McCoy Tyner joined Coltrane in his relentless search at the boundaries of musical expression where music was an ever expanding exploration to the depths of one's soul/spirituality. I'm sure McCoy would have enjoyed the experience of another epiphany if Derek cut loose in a similar way. It isn't like he couldn't keep up with whatever Derek decided to throw down. Ron Carter and Jack DeJonette are no slouches either.

And jazz (particularly jazz guitar) could really have used this. Despite the dexterity and compositional abilities of its foremost players, jazz guitar has never had the bite that it's noted horn players (Parker, Coltrane, Davis) have delivered. I think a golden opportunity to blow the roof off the place and have the jazz community really take notice was missed.

 

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  posted on 12/24/2008 at 07:22 AM
If you want to hear more of a "Derek" version...listen to Derek's band! Sadly, we can't go back and change it now!

 

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  posted on 12/27/2008 at 11:14 AM
I think it goes a little further than being "too respectful". And before I say this, I want to preface it with the fact that I love Trucks and all that he does- but he sounded to me like he was intimidated which caused him to play tight- like he wasn't relaxed. (And rightly so- I mean he was playing with monsters) And while Derek excells in certain areas of jazz- he does not have the years of experience of playing the kind of complex music that cats like Scofield, Frisell, and Bela Fleck do. Derek will- he is by far the youngest player on that album- he'll exceed all these guys with time. But in my opinion it was Bela that really took the music to some interesting places. But honestly- the whole album was a gimmick because the truly compelling work on their happens within the trio of McCoy, Ron, and Jack. It should have been a trio record.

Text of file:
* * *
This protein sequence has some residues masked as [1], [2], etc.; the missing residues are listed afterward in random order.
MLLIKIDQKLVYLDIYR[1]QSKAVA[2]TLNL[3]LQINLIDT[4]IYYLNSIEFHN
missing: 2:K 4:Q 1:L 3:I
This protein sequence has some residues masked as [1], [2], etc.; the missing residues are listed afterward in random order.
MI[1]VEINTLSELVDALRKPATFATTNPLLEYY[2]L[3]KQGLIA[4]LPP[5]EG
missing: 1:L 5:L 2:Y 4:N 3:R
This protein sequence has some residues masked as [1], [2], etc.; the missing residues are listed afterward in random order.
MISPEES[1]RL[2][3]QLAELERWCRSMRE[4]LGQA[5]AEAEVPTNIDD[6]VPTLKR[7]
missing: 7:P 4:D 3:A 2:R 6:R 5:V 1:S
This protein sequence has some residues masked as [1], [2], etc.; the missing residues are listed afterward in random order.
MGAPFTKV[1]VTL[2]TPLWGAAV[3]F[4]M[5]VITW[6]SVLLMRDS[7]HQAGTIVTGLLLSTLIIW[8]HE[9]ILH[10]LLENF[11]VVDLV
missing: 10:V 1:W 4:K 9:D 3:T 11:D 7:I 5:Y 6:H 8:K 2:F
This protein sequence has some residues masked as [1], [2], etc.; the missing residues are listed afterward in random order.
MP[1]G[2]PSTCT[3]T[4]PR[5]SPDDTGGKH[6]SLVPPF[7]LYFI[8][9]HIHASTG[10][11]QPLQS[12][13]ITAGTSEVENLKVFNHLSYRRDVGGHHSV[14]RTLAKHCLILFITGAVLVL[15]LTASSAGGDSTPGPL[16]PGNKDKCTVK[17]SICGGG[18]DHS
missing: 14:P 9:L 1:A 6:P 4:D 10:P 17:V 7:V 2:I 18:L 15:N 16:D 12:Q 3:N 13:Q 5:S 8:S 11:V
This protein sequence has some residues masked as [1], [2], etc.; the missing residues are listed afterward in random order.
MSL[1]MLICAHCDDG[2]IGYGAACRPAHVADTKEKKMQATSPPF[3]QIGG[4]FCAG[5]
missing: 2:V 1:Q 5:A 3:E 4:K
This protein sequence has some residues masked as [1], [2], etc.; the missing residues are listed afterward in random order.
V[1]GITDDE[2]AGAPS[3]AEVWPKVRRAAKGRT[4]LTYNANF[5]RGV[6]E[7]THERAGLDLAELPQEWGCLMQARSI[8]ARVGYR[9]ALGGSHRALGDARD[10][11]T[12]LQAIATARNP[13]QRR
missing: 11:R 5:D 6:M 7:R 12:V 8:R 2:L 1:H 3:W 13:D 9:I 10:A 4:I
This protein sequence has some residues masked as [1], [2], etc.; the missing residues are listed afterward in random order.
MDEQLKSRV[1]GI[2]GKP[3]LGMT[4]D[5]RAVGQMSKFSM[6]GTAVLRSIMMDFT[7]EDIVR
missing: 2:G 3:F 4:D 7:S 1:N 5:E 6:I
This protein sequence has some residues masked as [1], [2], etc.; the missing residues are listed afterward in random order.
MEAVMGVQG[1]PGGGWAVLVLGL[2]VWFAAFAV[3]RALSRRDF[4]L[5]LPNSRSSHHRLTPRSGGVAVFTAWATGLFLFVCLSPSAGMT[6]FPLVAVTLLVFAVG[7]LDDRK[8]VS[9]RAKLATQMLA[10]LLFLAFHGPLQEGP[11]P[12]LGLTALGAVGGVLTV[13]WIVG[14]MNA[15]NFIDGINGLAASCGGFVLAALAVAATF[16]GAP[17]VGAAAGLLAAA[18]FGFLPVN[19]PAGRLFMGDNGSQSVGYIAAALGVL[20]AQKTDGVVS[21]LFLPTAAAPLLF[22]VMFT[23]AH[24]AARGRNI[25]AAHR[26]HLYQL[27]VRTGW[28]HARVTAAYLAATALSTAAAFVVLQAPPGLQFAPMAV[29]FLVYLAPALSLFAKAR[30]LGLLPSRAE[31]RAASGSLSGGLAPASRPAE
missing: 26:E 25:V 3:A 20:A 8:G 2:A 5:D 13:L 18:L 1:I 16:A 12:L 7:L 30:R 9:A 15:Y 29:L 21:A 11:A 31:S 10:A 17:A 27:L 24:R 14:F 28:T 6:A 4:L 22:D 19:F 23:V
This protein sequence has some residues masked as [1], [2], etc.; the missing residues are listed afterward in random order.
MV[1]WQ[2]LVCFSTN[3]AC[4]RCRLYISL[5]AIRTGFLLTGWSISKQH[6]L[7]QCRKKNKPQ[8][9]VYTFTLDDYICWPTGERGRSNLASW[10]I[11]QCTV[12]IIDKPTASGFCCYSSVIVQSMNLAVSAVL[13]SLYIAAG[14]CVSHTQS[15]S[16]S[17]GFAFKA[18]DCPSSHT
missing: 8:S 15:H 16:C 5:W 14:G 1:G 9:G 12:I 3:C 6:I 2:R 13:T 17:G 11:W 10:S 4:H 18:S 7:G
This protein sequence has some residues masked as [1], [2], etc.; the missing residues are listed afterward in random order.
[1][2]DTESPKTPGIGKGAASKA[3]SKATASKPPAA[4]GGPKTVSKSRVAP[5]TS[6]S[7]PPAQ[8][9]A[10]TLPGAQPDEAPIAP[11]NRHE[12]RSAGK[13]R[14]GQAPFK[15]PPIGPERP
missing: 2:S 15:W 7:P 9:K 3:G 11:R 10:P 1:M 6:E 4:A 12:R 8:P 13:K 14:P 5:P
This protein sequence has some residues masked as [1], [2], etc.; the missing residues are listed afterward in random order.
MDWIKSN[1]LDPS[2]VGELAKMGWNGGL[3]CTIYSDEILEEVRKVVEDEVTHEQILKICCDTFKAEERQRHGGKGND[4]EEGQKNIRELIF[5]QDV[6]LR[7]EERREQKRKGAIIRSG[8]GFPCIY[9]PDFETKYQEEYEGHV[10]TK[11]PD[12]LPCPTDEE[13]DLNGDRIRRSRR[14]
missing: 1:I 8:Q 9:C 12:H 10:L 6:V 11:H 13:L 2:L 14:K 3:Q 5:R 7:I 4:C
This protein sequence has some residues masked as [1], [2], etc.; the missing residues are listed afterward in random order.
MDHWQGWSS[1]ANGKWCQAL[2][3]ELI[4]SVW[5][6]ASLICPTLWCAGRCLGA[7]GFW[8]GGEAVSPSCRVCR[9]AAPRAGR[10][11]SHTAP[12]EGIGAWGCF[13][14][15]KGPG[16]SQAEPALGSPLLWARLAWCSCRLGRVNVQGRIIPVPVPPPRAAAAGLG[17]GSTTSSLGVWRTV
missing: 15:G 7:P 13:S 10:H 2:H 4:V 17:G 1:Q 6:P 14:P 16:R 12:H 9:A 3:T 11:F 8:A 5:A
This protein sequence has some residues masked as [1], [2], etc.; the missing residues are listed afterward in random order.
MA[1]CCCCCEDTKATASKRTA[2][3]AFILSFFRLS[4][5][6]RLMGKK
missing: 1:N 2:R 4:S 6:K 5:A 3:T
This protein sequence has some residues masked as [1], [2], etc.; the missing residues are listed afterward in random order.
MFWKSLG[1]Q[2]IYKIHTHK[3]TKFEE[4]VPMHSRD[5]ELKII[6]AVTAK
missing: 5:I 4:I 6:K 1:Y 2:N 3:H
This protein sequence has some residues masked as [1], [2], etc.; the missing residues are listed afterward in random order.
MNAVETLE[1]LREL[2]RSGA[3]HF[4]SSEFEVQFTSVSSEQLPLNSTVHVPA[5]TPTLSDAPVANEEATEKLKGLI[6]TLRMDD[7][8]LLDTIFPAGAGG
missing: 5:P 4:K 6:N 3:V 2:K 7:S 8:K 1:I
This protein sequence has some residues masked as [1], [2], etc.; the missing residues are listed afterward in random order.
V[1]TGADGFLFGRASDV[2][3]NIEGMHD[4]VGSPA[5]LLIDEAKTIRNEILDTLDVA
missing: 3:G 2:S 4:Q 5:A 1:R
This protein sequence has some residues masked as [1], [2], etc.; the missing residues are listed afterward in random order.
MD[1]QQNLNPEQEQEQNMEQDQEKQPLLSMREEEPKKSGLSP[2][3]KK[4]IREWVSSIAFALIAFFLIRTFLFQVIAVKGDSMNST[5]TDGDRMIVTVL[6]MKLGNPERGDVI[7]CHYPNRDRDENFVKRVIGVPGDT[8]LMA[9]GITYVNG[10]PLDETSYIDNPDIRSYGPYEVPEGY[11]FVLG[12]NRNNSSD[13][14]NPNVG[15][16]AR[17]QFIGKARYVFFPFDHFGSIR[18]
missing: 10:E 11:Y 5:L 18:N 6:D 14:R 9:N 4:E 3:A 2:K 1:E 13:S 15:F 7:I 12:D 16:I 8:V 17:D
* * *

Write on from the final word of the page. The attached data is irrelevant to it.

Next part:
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  posted on 12/27/2008 at 05:34 PM
quote:
Derek's seems more than a little restrained on his two tracks (Greensleeves and Slapback Blues). And very little of his soloing is on slide. Personally disappointed. Seems almost too respectful in his playing, surpresssing his "inner Derek". Both Jon Scofield (Mr. PC) and Marc Ribot (Passion Dance) cut loose (and McCoy matches and exceeds them every step of the way- still a truly amazing player). Interestingly it was Bela Fleck who got to do My Favorite Things. As I believe McCoy gave each guest the opportunity to choose their own selections, it seems like Derek could have been more adventuresome.

One cool aspect of this package is the DVD where you can select which musician to focus on during their performance. Only one video per guest artist (Derek's is Greensleeves).

[Edited on 12/19/2008 by dzobo]


definitely feel the same way. Got the feeling Derek was holding back a bit. Still love the album.
I also would have loved to have heard a cut just with the trio. Ron Carter and Jack D blew me away on this disc.

[Edited on 1/3/2009 by stormyrider]

 

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  posted on 2/11/2009 at 03:58 PM
Derek's comments in this recent interview adds much needed perspective to what went on during this session. Can't say enough about Derek's respectfulness, consideratiion, and sensitivity toward others. I only hope that next time he gets such a musical opportunity he gets to be the first one at the session and not the last as occurred this time.

quote: